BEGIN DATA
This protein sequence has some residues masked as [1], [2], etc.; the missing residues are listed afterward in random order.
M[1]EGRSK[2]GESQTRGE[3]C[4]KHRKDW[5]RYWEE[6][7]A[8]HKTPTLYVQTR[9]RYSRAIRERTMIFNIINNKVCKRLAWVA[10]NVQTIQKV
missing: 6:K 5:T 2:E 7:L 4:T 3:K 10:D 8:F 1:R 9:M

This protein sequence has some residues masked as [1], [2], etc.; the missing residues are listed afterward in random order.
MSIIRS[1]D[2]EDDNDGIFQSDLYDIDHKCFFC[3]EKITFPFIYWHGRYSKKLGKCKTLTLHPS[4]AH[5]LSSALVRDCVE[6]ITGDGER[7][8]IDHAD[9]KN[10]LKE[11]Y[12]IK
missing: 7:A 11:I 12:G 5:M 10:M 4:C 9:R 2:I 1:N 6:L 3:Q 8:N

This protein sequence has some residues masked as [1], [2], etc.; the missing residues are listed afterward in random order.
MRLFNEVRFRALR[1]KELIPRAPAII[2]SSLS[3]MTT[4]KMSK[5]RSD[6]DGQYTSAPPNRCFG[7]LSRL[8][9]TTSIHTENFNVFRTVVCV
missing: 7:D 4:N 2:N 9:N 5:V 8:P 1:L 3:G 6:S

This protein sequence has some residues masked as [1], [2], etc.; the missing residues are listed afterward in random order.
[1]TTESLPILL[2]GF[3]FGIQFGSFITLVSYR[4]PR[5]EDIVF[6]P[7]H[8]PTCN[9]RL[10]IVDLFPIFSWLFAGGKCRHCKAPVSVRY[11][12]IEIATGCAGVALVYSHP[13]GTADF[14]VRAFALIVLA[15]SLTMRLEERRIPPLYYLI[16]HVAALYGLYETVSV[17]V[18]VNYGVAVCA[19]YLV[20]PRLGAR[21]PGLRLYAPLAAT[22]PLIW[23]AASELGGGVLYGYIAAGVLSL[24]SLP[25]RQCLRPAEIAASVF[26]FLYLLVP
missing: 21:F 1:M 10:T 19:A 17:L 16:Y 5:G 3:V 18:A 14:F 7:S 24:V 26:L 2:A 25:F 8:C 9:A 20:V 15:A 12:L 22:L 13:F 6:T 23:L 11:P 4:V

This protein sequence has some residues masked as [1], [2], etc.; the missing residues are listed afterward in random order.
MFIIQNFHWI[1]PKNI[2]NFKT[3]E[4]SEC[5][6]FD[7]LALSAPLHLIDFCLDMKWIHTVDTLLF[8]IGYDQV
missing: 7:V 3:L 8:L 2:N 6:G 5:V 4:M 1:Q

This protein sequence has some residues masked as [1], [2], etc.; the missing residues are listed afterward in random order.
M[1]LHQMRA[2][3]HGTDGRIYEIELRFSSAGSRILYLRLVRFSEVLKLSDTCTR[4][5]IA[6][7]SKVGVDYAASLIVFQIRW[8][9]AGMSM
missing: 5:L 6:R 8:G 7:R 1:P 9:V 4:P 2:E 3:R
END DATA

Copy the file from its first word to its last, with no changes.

This protein sequence has some residues masked as [1], [2], etc.; the missing residues are listed afterward in random order.
M[1]EGRSK[2]GESQTRGE[3]C[4]KHRKDW[5]RYWEE[6][7]A[8]HKTPTLYVQTR[9]RYSRAIRERTMIFNIINNKVCKRLAWVA[10]NVQTIQKV
missing: 6:K 5:T 2:E 7:L 4:T 3:K 10:D 8:F 1:R 9:M

This protein sequence has some residues masked as [1], [2], etc.; the missing residues are listed afterward in random order.
MSIIRS[1]D[2]EDDNDGIFQSDLYDIDHKCFFC[3]EKITFPFIYWHGRYSKKLGKCKTLTLHPS[4]AH[5]LSSALVRDCVE[6]ITGDGER[7][8]IDHAD[9]KN[10]LKE[11]Y[12]IK
missing: 7:A 11:I 12:G 5:M 10:M 4:C 9:R 2:I 1:N 6:L 3:Q 8:N

This protein sequence has some residues masked as [1], [2], etc.; the missing residues are listed afterward in random order.
MRLFNEVRFRALR[1]KELIPRAPAII[2]SSLS[3]MTT[4]KMSK[5]RSD[6]DGQYTSAPPNRCFG[7]LSRL[8][9]TTSIHTENFNVFRTVVCV
missing: 7:D 4:N 2:N 9:N 5:V 8:P 1:L 3:G 6:S

This protein sequence has some residues masked as [1], [2], etc.; the missing residues are listed afterward in random order.
[1]TTESLPILL[2]GF[3]FGIQFGSFITLVSYR[4]PR[5]EDIVF[6]P[7]H[8]PTCN[9]RL[10]IVDLFPIFSWLFAGGKCRHCKAPVSVRY[11][12]IEIATGCAGVALVYSHP[13]GTADF[14]VRAFALIVLA[15]SLTMRLEERRIPPLYYLI[16]HVAALYGLYETVSV[17]V[18]VNYGVAVCA[19]YLV[20]PRLGAR[21]PGLRLYAPLAAT[22]PLIW[23]AASELGGGVLYGYIAAGVLSL[24]SLP[25]RQCLRPAEIAASVF[26]FLYLLVP
missing: 21:F 1:M 10:T 19:A 17:L 16:Y 5:G 3:V 18:A 14:F 7:S 24:V 26:L 2:A 25:F 8:C 9:A 20:V 15:A 12:L 22:L 13:F 6:T 23:L 11:P 4:V

This protein sequence has some residues masked as [1], [2], etc.; the missing residues are listed afterward in random order.
MFIIQNFHWI[1]PKNI[2]NFKT[3]E[4]SEC[5][6]FD[7]LALSAPLHLIDFCLDMKWIHTVDTLLF[8]IGYDQV
missing: 7:V 3:L 8:L 2:N 6:G 5:V 4:M 1:Q

This protein sequence has some residues masked as [1], [2], etc.; the missing residues are listed afterward in random order.
M[1]LHQMRA[2][3]HGTDGRIYEIELRFSSAGSRILYLRLVRFSEVLKLSDTCTR[4][5]IA[6][7]SKVGVDYAASLIVFQIRW[8][9]AGMSM
missing: 5:L 6:R 8:G 7:R 1:P 9:V 4:P 2:E 3:R